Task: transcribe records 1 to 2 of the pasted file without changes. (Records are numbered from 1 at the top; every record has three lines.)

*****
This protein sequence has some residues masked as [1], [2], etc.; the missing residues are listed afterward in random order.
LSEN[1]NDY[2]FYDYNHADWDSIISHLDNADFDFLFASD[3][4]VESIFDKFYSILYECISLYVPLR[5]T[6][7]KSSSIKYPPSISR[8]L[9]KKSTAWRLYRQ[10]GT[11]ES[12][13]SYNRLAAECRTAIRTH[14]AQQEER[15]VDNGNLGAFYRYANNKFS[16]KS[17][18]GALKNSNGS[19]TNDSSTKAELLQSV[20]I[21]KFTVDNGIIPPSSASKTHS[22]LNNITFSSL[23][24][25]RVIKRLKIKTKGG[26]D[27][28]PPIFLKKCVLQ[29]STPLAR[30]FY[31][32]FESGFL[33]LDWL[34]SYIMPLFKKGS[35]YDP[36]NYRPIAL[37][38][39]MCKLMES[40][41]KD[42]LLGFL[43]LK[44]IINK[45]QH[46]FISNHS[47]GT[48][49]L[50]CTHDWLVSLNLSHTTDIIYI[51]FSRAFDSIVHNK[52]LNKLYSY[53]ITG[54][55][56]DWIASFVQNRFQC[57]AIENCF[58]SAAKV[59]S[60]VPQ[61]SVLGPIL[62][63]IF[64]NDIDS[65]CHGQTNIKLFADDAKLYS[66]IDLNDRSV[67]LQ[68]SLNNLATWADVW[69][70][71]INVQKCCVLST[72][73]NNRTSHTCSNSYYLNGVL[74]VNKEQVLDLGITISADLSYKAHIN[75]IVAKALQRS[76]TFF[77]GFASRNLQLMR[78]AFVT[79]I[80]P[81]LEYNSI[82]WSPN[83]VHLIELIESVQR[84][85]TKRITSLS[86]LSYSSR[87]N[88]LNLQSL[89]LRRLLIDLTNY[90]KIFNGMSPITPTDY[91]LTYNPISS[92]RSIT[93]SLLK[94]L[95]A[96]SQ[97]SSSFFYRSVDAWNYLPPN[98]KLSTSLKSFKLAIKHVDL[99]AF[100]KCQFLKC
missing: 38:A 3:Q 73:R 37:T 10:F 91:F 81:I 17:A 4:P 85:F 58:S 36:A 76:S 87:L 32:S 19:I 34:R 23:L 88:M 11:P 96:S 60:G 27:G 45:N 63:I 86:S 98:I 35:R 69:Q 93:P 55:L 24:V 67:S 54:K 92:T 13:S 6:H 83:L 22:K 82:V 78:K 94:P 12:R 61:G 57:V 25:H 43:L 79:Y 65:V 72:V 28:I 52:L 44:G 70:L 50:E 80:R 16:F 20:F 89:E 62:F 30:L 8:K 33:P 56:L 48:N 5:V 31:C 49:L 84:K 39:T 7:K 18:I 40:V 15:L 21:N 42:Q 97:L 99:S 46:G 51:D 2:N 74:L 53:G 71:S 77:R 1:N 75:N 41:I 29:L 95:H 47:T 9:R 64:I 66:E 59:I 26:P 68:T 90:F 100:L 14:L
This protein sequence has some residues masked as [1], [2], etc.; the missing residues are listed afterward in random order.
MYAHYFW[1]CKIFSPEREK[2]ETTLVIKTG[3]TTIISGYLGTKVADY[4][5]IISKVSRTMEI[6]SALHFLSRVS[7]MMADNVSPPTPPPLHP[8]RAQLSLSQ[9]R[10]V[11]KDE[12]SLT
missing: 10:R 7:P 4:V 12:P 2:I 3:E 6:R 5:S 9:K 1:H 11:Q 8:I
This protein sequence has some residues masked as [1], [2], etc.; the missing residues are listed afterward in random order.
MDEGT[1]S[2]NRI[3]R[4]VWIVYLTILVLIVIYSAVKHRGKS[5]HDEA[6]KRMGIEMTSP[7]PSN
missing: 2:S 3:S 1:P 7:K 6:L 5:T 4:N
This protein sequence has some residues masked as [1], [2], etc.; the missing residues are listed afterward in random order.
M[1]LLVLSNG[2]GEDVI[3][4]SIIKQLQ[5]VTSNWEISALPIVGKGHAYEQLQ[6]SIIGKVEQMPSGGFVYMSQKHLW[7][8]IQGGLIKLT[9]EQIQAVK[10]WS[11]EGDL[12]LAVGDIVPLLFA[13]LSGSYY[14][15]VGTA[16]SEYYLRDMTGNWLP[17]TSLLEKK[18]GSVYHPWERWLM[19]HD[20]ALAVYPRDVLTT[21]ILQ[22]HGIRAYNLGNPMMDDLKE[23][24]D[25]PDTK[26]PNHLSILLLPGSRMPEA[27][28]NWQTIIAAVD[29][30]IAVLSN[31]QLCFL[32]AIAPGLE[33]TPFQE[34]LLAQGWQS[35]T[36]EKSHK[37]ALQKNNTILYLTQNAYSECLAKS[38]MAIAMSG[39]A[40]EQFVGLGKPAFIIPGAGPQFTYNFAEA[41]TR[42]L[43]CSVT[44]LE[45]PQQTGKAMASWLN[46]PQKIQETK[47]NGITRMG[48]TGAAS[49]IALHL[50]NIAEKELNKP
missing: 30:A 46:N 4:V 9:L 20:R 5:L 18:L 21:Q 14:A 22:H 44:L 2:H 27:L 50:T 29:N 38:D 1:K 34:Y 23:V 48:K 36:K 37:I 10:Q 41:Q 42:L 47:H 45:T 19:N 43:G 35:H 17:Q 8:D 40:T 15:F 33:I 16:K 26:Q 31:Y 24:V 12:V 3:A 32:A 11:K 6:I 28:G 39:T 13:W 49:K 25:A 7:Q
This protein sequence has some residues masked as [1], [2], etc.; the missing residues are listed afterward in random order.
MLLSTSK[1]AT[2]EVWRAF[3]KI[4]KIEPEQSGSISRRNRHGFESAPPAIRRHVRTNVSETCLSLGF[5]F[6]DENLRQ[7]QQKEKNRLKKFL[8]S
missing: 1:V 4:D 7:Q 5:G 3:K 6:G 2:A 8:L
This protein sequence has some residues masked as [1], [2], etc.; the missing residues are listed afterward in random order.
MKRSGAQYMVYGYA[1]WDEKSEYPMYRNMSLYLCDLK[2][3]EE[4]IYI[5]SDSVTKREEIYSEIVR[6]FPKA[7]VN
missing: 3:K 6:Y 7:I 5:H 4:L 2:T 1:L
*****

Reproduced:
This protein sequence has some residues masked as [1], [2], etc.; the missing residues are listed afterward in random order.
LSEN[1]NDY[2]FYDYNHADWDSIISHLDNADFDFLFASD[3][4]VESIFDKFYSILYECISLYVPLR[5]T[6][7]KSSSIKYPPSISR[8]L[9]KKSTAWRLYRQ[10]GT[11]ES[12][13]SYNRLAAECRTAIRTH[14]AQQEER[15]VDNGNLGAFYRYANNKFS[16]KS[17][18]GALKNSNGS[19]TNDSSTKAELLQSV[20]I[21]KFTVDNGIIPPSSASKTHS[22]LNNITFSSL[23][24][25]RVIKRLKIKTKGG[26]D[27][28]PPIFLKKCVLQ[29]STPLAR[30]FY[31][32]FESGFL[33]LDWL[34]SYIMPLFKKGS[35]YDP[36]NYRPIAL[37][38][39]MCKLMES[40][41]KD[42]LLGFL[43]LK[44]IINK[45]QH[46]FISNHS[47]GT[48][49]L[50]CTHDWLVSLNLSHTTDIIYI[51]FSRAFDSIVHNK[52]LNKLYSY[53]ITG[54][55][56]DWIASFVQNRFQC[57]AIENCF[58]SAAKV[59]S[60]VPQ[61]SVLGPIL[62][63]IF[64]NDIDS[65]CHGQTNIKLFADDAKLYS[66]IDLNDRSV[67]LQ[68]SLNNLATWADVW[69][70][71]INVQKCCVLST[72][73]NNRTSHTCSNSYYLNGVL[74]VNKEQVLDLGITISADLSYKAHIN[75]IVAKALQRS[76]TFF[77]GFASRNLQLMR[78]AFVT[79]I[80]P[81]LEYNSI[82]WSPN[83]VHLIELIESVQR[84][85]TKRITSLS[86]LSYSSR[87]N[88]LNLQSL[89]LRRLLIDLTNY[90]KIFNGMSPITPTDY[91]LTYNPISS[92]RSIT[93]SLLK[94]L[95]A[96]SQ[97]SSSFFYRSVDAWNYLPPN[98]KLSTSLKSFKLAIKHVDL[99]AF[100]KCQFLKC
missing: 38:A 3:Q 73:R 37:T 10:F 91:F 81:I 17:A 4:P 85:F 58:S 36:A 76:S 87:L 32:S 19:I 34:R 23:L 88:M 11:P 96:S 60:G 27:G 45:N 63:I 86:S 98:I 35:R 69:Q 93:P 55:L 24:V 67:S 54:K 92:T 13:S 6:H 83:L 22:K 82:V 78:K 94:P 12:R 61:G 57:V 25:H 43:L 79:Y 65:V 72:V 28:I 52:L 44:G 70:L 50:E 80:R 16:F 20:F 89:E 62:F 30:L 8:K 33:P 56:L 48:N 5:V 31:C 49:L 84:K 39:T 7:K 18:I 40:V 15:L 21:N 42:Q 97:L 99:S 46:G 51:D 2:N 74:L 53:G 71:S 77:R 1:N 75:N 41:I 29:L 95:H 47:T 9:R 64:I 66:E 59:I 26:P 68:T 90:F 100:L 14:L
This protein sequence has some residues masked as [1], [2], etc.; the missing residues are listed afterward in random order.
MYAHYFW[1]CKIFSPEREK[2]ETTLVIKTG[3]TTIISGYLGTKVADY[4][5]IISKVSRTMEI[6]SALHFLSRVS[7]MMADNVSPPTPPPLHP[8]RAQLSLSQ[9]R[10]V[11]KDE[12]SLT
missing: 10:R 7:P 4:V 12:P 2:I 3:E 6:R 5:S 9:K 1:H 11:Q 8:I